DAY THE EARTH CAUGHT FIRE, THE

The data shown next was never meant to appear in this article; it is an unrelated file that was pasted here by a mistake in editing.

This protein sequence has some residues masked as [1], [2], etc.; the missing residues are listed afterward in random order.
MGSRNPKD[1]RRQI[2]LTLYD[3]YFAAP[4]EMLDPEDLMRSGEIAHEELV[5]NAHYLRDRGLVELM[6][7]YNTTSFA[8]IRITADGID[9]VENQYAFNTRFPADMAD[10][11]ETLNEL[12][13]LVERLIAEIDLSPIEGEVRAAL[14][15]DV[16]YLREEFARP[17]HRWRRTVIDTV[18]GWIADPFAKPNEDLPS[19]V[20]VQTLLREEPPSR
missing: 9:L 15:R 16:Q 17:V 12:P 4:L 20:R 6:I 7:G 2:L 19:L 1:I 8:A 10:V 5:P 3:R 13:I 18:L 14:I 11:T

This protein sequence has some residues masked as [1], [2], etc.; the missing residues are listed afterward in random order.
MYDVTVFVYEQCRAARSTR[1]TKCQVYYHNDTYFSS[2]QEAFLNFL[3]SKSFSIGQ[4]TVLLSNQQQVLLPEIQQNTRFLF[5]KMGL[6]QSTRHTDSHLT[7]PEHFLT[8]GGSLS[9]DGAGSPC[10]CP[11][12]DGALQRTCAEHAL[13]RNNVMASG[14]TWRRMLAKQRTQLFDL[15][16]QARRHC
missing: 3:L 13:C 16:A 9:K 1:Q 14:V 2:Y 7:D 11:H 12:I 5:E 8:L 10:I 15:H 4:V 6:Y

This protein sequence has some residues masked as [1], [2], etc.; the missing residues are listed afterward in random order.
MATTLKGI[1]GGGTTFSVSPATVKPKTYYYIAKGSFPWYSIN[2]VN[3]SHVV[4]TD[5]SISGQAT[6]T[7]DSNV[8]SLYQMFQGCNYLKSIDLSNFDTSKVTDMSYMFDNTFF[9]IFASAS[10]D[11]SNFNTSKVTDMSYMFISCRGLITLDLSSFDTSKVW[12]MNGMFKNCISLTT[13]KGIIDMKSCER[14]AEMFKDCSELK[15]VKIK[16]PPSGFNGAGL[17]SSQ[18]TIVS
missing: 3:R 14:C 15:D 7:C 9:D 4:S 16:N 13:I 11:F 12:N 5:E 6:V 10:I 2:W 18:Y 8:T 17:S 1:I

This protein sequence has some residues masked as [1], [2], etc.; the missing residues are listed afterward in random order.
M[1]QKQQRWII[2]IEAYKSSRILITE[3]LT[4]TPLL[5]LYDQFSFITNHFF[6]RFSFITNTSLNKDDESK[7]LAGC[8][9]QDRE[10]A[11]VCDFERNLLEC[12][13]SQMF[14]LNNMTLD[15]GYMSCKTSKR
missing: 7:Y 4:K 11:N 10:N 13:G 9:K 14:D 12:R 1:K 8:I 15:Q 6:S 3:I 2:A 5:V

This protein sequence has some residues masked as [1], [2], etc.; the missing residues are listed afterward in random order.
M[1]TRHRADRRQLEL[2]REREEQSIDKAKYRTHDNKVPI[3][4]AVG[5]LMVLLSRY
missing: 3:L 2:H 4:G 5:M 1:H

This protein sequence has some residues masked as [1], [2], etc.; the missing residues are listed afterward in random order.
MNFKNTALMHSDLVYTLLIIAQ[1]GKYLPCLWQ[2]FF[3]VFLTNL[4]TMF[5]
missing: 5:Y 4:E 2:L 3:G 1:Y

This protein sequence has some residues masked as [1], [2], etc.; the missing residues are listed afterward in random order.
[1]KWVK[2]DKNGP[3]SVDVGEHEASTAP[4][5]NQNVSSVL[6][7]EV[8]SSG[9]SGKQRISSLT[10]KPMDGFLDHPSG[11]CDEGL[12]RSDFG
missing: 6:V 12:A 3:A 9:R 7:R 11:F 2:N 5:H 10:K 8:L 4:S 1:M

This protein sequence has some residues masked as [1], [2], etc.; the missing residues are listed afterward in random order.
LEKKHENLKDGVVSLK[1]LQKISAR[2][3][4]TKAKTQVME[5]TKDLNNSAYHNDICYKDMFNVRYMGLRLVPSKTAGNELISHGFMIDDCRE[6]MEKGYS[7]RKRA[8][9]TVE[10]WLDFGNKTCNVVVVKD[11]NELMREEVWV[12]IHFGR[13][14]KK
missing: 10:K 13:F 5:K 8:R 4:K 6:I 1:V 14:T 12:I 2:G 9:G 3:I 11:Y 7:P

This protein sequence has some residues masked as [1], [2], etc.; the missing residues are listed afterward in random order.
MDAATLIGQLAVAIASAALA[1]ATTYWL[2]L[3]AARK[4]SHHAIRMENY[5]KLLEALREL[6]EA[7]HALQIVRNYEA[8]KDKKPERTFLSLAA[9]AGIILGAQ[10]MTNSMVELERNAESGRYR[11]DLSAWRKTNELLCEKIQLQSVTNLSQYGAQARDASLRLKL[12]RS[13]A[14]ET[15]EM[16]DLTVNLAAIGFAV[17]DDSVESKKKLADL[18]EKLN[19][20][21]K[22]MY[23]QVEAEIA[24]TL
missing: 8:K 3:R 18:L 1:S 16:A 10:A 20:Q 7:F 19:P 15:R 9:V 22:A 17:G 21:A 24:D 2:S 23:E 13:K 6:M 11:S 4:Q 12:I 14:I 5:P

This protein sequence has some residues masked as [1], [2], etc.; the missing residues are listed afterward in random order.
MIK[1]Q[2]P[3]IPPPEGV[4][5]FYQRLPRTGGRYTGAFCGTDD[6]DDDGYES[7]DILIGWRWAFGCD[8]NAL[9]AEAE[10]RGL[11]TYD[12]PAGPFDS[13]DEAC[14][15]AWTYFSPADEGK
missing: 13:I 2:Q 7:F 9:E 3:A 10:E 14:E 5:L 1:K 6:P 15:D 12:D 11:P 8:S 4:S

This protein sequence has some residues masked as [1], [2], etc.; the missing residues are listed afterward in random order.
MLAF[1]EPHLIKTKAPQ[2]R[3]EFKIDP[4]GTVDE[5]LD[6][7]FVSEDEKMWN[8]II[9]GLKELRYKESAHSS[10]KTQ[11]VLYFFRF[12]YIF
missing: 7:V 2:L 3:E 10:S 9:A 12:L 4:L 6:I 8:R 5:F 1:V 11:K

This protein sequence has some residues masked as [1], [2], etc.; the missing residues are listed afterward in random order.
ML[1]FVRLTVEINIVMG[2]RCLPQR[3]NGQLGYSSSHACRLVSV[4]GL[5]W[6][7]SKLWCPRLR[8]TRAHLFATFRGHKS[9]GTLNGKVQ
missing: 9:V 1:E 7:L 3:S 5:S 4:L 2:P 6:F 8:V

In an age awash with rampaging, radiation-generated monsters, few films presented a more intelligent, completely plausible and, despite the onscreen temperatures, more chilling depiction of the possible destructive potential of atomic power than Val Guest's gripping excursion into apocalyptic cinema. When a down-on-his luck journalist (Edward Judd) begins to investigate the reasons behind the world's increasingly severe weather conditions, he uncovers the frightening cause: the Earth has been knocked off its axis by worldwide nuclear testing and the planet's climate zones have been displaced. Cue tropical storms in London. Guest successfully imbues the film with the ring of authenticity through both extensive location shooting and a vivid depiction of life on a national newspaper, aided by a cast of familiar faces giving believable, sure-footed performances, with the lion's share of the accolades going to the electrifyingly brilliant Leo McKern. One of the finest of all British science fiction films. (Note courtesy of BFI.) DIR/SCR/PROD Val Guest; SCR Wolf Mankowitz. UK, 1961, b&w, 98 min. NOT RATED
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